22 Jan Millennials Are Almost Humans Too
“Lions and tigers and millennials, oh my!” said Dorothy never on the way to Oz. Millennials are to blame for everything from global warming to Bernie Sanders. They are described as brilliant or lazy, often in the same article. They are the generation best known for walking into street signs, while texting the person with whom they are walking. And parents, don’t you dare call them on their cell phones. They’ll ignore you unless you text.
Here’s the single thing you need to know about millennials. They are no different than any other generation. Yes, really.
A few months ago, a financial planner invited me for cigars and drinks at his office late on a Friday afternoon. While not a cigar guy,the prospect of a good IPA drew me in. My host canceled at the last moment, but I went anyway as I knew at least a couple people, who would be there.
The gathering was held at a good ole boys financial planning firm where Don Draper of “Mad Men” would have felt at ease. However, in an unexpected twist, all the cigar connoisseurs were 35 years old or younger. My host, who had canceled, was near my age, 56. So I found myself in the den of, and at the mercy, of the dreaded millennials.
What would I say to them? Would they shun me? How could I get street cred in a gang thirty years and more younger than me? Should I tell them I thought Bruno Mars was brilliant at the Super Bowl halftime show? (He wasn’t.) What does an old man have to say to a bunch of young whippersnappers, outside of “Stay off my damn lawn.” and “Isn’t Metamucil great?” We had quite a lot to discuss in fact, and I had more to learn than to teach.
I learned that millennials are no different than any other generation in their age range. The conversations ranged from the timing of marriage proposals to first house purchases to when to have children. Pretty mundane stuff, but reassuring to me. Family and careers mattered most. They aren’t all looking to switch genders, and I suspect most of these young professionals will vote Republican.
Much of what seems different about millennials stems from the Great Recession into which many graduated from college and found themselves in the worst job market in twenty years. I’d like to claim credit for this erudite observation, but I learned this from two talks given by a Federal Reserve economist.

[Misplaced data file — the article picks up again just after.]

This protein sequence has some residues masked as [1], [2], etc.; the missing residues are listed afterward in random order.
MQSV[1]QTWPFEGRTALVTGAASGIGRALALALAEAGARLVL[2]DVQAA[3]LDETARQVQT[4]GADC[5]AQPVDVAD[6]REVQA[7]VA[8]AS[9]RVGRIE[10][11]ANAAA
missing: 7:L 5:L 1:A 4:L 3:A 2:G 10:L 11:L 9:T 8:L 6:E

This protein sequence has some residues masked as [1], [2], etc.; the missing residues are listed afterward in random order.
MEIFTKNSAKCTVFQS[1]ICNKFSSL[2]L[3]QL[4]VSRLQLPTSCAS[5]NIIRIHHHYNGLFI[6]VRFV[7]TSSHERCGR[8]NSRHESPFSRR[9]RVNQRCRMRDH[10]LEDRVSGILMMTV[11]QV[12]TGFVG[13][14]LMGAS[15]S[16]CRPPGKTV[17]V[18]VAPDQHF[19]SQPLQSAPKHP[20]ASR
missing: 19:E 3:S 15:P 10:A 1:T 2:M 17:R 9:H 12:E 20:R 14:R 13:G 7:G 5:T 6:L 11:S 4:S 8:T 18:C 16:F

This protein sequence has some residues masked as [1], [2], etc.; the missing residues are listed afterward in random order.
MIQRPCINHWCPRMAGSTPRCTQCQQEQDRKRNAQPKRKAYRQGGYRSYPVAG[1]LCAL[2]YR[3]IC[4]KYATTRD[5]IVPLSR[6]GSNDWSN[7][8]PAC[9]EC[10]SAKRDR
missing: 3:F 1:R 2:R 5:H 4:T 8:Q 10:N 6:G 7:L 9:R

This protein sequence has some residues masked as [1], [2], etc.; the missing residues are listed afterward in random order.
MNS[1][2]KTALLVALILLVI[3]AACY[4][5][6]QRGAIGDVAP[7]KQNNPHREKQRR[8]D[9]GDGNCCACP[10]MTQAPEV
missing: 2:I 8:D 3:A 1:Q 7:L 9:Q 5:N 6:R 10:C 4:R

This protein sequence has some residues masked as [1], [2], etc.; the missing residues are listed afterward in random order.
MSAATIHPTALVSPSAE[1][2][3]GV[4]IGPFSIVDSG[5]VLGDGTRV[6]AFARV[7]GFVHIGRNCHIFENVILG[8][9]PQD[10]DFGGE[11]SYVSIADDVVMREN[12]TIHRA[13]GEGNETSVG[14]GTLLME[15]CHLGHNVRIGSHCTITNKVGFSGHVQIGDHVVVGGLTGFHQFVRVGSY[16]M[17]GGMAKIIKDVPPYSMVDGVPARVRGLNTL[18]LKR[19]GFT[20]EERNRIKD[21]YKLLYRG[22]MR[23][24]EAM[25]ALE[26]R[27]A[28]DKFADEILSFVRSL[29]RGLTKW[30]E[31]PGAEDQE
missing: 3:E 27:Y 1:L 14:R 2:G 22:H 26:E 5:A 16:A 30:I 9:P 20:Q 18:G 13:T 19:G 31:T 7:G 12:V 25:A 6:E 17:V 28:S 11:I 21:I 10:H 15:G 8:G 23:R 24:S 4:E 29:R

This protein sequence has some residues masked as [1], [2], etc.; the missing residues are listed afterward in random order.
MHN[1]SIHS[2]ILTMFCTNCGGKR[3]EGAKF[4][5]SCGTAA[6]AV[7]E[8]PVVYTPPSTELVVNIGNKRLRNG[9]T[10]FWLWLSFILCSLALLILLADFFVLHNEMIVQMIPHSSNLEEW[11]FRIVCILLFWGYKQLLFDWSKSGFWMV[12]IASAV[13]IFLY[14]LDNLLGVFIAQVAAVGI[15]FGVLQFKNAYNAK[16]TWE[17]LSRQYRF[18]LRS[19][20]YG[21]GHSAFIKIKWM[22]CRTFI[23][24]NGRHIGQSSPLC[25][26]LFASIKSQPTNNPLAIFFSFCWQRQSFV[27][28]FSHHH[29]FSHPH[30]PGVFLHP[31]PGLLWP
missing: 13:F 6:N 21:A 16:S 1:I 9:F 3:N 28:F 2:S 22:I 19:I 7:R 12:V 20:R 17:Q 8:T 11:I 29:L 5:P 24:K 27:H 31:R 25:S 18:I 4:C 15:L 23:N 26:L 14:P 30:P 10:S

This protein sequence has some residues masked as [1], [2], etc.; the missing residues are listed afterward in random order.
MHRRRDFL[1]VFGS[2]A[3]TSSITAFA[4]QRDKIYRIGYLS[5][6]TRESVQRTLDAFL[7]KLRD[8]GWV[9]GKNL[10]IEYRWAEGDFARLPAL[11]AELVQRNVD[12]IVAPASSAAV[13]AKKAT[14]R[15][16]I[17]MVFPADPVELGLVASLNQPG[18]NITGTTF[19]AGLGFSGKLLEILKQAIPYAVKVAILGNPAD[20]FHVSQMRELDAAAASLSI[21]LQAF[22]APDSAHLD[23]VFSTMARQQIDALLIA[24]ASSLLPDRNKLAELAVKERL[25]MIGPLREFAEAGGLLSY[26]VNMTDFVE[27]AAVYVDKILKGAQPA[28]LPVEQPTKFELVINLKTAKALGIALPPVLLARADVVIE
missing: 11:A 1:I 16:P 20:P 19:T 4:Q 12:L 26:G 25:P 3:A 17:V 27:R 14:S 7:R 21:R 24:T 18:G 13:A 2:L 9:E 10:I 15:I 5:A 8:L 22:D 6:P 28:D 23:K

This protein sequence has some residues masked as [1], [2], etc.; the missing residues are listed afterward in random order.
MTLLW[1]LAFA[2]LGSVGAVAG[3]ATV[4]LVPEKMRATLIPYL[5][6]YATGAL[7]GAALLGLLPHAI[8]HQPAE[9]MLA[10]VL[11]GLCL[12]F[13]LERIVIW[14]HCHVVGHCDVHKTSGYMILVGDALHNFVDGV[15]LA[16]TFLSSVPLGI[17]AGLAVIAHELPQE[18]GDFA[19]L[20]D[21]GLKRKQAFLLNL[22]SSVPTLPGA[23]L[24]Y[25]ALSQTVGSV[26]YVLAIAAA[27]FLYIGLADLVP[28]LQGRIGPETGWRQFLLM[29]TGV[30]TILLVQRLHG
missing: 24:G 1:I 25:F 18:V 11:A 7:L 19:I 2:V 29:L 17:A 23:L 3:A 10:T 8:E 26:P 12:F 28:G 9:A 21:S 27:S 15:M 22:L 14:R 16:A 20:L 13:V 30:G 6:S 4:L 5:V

I heard him speak in January 2015 and January 2016. In 2015, he opined that economic growth was being strangled by sluggish housing growth largely driven by millennials not moving out of mommy and daddy’s house into the real world. This fed the stereotype of millennial as parental parasite.
In January 2016, the Fed economist told a different story. Millennials were beginning to form new households at the same rate as previous generations, albeit a few years later than normal. Since millennials were slow to find career jobs, they postponed marriages and children. When the economy improved, they behaved as previous generations. Millennials don’t have fundamentally different values. The economy drives their behaviors as with every other generation.
We all believe that we know millennials, who are particularly entitled, and who believe they should start in the C suite. But think back a little, or maybe back to prehistoric times, to when we started our career journeys. We all knew entitled slackers back then. Of course, slacker wasn’t even a word back then. We just called them lazy and unmotivated.
Everything you’ve ever read about millennials being fundamentally different from other generations is written by people selling something, and typically that something is human resources consulting nonsense. As a parent and employer of millennials, I write from very personal experience that they’re different from real humans in style only and not substance.
Yes, they communicate using different technology. They text and use a diaspora of social media sites. However, remember how our parents complained about the time we spent on the phone, which was as foreign to our parents as Yik Yak is to us.
Millennial bashing will likely be approved as a Winter Olympics sport, replacing curling,which is really only fun as an excuse to drink anyway. How long before Harvard Business School offers a Masters in Millennial Management? You can skip all that nonsense by knowing that millennials are almost humans too.
Thanks for reading!
Frank Stitely, CPA, CVA
Clarity Practice Management